Adding environment variables can be very helpful to configure and customize the behavior of the container. It allows you to pass runtime parameters to the container that affect its operation, such as setting configuration values or specifying authentication credentials
/container/envs/ add name=MYSQL key=MYSQL_DATABASE value=wordpress add name=MYSQL key=MYSQL_ROOT_PASSWORD value=t00R add name=MYSQL key=MYSQL_USER value=wordpress add name=MYSQL key=MYSQL_PASSWORD value=dr0wssaP add name=WORDPRESS key=WORDPRESS_DB_HOST value=188.8.131.52 add name=WORDPRESS key=WORDPRESS_DB_USER value=wordpress add name=WORDPRESS key=WORDPRESS_DB_PASSWORD value=dr0wssaP add name=WORDPRESS key=WORDPRESS_DB_NAME value=wordpress add name=WORDPRESS key=WORDPRESS_TABLE_PREFIX value=wp_ add name=PHPMYADMIN key=PMA_HOST value=184.108.40.206
Here are the commands to add the latest versions of the official Docker images for WordPress, MySQL, and phpMyAdmin:
/container add remote-image=wordpress:latest envlist=WORDPRESS hostname=wordpress interface=WORDPRESS mounts=wordpress_html root-dir=disk1/docker/wordpress/WORDPRESS add remote-image=phpmyadmin:latest envlist=PHPMYADMIN hostname=phpmyadmin interface=PHPMYADMIN root-dir=disk1/docker/cloudflare/PHPMYADMIN add remote-image=mysql:latest envlist=MYSQL hostname=mysql interface=MYSQL mounts=mysql_data,mysql_dump root-dir=disk1/docker/mysql/MYSQL
To start the containers*
/container/start number=2 /container/start number=0 /container/start number=1 /container/start number=3
- Change the RouterOS default web access (www) port from 80 appropriate (/ip/service/set www port=8081)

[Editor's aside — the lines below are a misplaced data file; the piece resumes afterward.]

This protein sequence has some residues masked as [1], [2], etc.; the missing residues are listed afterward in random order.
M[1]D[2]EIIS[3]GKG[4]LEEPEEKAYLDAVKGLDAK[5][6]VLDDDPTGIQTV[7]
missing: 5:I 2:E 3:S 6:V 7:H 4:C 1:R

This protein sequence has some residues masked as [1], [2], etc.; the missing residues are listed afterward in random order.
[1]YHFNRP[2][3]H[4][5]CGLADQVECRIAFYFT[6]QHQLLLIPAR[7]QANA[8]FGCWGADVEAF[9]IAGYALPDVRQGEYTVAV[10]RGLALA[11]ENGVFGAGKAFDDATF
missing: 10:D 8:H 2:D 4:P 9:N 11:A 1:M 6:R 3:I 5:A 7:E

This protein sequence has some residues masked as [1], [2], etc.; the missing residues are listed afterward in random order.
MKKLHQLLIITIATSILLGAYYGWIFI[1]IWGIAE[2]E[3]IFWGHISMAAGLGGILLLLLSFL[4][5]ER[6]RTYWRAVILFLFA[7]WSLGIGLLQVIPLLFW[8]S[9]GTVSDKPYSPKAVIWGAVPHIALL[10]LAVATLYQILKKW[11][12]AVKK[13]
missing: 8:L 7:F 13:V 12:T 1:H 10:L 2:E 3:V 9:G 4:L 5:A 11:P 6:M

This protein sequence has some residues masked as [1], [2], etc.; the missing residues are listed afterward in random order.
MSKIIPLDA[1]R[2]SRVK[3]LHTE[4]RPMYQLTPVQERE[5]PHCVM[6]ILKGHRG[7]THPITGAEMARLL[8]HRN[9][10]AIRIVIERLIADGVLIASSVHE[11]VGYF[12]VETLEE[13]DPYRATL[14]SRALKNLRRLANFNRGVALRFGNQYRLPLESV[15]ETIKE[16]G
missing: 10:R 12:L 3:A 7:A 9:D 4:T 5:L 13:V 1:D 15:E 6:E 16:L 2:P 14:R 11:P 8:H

- Set containers to start on boot (/container/set start-on-boot=yes 0,1,2,3)
- What until MySQL is up and ready, then start the WORDPRESS container
- Enable logging, if you what to have the logs for troubleshooting (/container/set logging=yes 0,1,2,3) and review your logs (/log/print follow)
- Be consistent with your name convention
Port forwarding (Setup destination NAT)
If you have a public IP address on your router, a simple port forwarding will help you to provide access to your WordPress blog (and phpMyAdmin) from the Internet.
/ip/firewall/nat/ add action=dst-nat chain=dstnat dst-port=80 protocol=tcp to-addresses=220.127.116.11 to-ports=80 add action=dst-nat chain=dstnat dst-port=8080 protocol=tcp to-addresses=18.104.22.168 to-ports=80
It sounds like you have successfully set up your WordPress blog and database on MikroTik RouterOS using Docker containers. Congratulations! To access your WordPress installation from the internet, you can use the public IP address of your router and the port that you forwarded to your WordPress container. You can also access phpMyAdmin to manage your database by appending:8080 to your WordPress URL.
Just keep in mind that exposing your WordPress blog to the internet can also make it vulnerable to attacks. It’s important to implement security measures, such as using strong passwords, keeping your WordPress and plugins up-to-date, and using a security plugin to protect your site from malicious attacks. You may also want to consider using Cloudflare or other content delivery networks to protect your website from DDoS attacks and other threats.
Looking forward to it! Let me know if you have any questions or need any assistance.